COMMENT: A little known chapter in the professional career of the late Andy Rooney concerns his work during the Second World War. (Rooney, of course, will be remembered as the long-featured curmudgeon of CBS’s “60 Minutes” show.)
During the war, he was one of a number of journalists trained as gunners on U.S. bombing aircraft, so that they could cover the air war over Europe. Paul Manning  was one of them, as was Rooney’s erstwhile CBS colleague Walter Cronkite.
(CBS underwrote Manning’s research on the Bormann organization, then declined to go with the story. The late Edward R. Murrow spurred Manning to pursue the story–they had worked together during the war.)
The Bormann capital network , about which we speak so often , is far better known than might be supposed. In FTR #145 , we examined Paul Manning’s correspondence with various journalistic heavyweights about his book.
As can be seen from the text excerpt below, Manning, Rooney, Cronkite and their colleagues were of a fundamentally different caliber than the “embedded” journalists covering the Iraq war.
” . . . Early in 1943 a small group of American war correspondents volunteered to be trained for flying with the B‑17s in their missions over Germany.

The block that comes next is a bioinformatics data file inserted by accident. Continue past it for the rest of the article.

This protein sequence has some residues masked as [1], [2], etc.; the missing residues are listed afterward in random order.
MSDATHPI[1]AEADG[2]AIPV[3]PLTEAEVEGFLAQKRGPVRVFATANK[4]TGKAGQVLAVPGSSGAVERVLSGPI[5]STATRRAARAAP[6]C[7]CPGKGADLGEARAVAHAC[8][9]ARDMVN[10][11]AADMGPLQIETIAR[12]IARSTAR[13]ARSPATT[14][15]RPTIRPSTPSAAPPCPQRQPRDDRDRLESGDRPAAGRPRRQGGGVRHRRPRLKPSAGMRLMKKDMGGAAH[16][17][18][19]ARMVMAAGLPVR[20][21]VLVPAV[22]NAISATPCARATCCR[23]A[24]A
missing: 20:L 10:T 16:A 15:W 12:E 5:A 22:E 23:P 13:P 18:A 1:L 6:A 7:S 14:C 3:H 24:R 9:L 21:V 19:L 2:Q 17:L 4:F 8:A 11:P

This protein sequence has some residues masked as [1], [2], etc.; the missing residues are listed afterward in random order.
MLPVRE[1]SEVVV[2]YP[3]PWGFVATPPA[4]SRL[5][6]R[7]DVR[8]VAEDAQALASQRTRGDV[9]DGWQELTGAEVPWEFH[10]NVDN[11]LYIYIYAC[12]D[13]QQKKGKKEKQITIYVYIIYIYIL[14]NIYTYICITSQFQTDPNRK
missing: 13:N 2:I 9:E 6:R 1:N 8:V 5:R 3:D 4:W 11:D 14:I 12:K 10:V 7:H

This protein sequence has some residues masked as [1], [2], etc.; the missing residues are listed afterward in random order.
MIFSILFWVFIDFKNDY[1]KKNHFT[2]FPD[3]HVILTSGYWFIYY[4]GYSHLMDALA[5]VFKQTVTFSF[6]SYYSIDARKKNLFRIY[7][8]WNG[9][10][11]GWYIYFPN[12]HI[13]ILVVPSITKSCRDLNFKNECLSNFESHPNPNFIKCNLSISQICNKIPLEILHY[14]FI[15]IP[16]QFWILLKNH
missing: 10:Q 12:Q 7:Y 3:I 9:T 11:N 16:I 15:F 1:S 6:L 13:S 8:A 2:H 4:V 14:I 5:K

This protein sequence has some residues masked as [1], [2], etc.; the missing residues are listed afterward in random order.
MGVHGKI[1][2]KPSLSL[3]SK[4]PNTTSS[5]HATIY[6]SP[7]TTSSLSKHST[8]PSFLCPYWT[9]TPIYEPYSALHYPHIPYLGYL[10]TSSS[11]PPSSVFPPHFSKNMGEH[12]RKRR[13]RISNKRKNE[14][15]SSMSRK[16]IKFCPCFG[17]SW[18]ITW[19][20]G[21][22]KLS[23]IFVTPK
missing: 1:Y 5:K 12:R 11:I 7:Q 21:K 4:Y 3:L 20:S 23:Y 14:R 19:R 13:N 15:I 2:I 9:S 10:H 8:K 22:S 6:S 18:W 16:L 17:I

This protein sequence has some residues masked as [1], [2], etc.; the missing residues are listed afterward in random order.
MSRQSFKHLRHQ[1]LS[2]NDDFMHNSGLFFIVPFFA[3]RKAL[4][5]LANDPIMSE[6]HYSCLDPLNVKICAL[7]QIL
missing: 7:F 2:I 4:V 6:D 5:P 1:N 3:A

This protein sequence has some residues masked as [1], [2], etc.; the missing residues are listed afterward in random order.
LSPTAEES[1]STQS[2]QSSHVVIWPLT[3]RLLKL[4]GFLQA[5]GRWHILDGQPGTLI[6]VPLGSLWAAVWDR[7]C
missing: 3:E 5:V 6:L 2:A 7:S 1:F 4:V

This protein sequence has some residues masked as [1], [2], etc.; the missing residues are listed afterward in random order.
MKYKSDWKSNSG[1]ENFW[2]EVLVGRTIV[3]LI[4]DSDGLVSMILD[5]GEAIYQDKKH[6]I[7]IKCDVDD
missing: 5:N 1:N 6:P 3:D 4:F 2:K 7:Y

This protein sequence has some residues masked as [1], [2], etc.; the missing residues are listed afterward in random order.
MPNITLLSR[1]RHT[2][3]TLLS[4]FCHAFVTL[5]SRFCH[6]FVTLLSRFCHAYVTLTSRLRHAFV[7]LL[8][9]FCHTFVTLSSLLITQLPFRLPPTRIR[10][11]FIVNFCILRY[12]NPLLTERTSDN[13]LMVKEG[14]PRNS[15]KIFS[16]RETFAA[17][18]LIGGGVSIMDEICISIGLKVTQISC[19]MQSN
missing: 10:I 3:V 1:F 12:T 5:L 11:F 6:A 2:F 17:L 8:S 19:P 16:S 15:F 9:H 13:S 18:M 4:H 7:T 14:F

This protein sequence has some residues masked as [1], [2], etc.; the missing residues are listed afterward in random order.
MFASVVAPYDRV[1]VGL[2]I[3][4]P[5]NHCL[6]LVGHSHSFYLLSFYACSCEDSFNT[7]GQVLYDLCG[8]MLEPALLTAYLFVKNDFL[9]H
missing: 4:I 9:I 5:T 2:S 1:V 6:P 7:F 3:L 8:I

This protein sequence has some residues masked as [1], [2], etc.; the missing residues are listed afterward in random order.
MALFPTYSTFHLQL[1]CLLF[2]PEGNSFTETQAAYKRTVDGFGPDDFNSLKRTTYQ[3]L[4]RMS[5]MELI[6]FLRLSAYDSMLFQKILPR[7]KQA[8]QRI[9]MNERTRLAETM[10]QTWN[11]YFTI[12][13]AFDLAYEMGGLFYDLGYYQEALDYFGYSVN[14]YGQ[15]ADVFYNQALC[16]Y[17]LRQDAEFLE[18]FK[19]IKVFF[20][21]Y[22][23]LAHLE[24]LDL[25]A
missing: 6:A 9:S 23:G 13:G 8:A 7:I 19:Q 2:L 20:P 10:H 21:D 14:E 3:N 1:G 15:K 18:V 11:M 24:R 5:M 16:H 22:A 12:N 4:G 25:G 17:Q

This was intended by the U.S. Eighth Air Force to communicate to Americans back in the States the eyewitness story of these air battles and the bravery of their sons. Walter Cronkite, then of United Press. I was one of these trainees, representing CBS News. There were also, Gladwin Hill of Associated Press and later of the New York Times, Robert Post of the New York Times, Homer Bigart of the New York Herald Tribune, William Wade of International News Service, Sergeant Scott Denton of Yank, and Sergeant Andy Rooney of Stars and Stripes. As a jocular takeoff of World War I’s “Fighting 69th,” we were referred to as “the Writing 69th” by Colonel Jock Whitney, a peacetime publisher and financier, and Colonel Mac Kriendler of 21 Club fame, who were among those of the Eighth Air Force who had sold the concept to General Ira Eaker. We were sent to gunnery school in England, where we learned to identify all German fighter planes and to strip down and reassemble within 40 seconds the Browning machine guns used in the B‑17s and Liberators. This was essential knowledge, for seconds saved in fixing the stoppage in a malfunctioning machine gun could be the difference between life and death. We were not flying as excess baggage but as gunners first, war reporters second. Over Wilhelmshaven, on our first mission, I shot down a Messerschmitt fighter that had come right at us from the front where I was acting nose-gunner. . . .”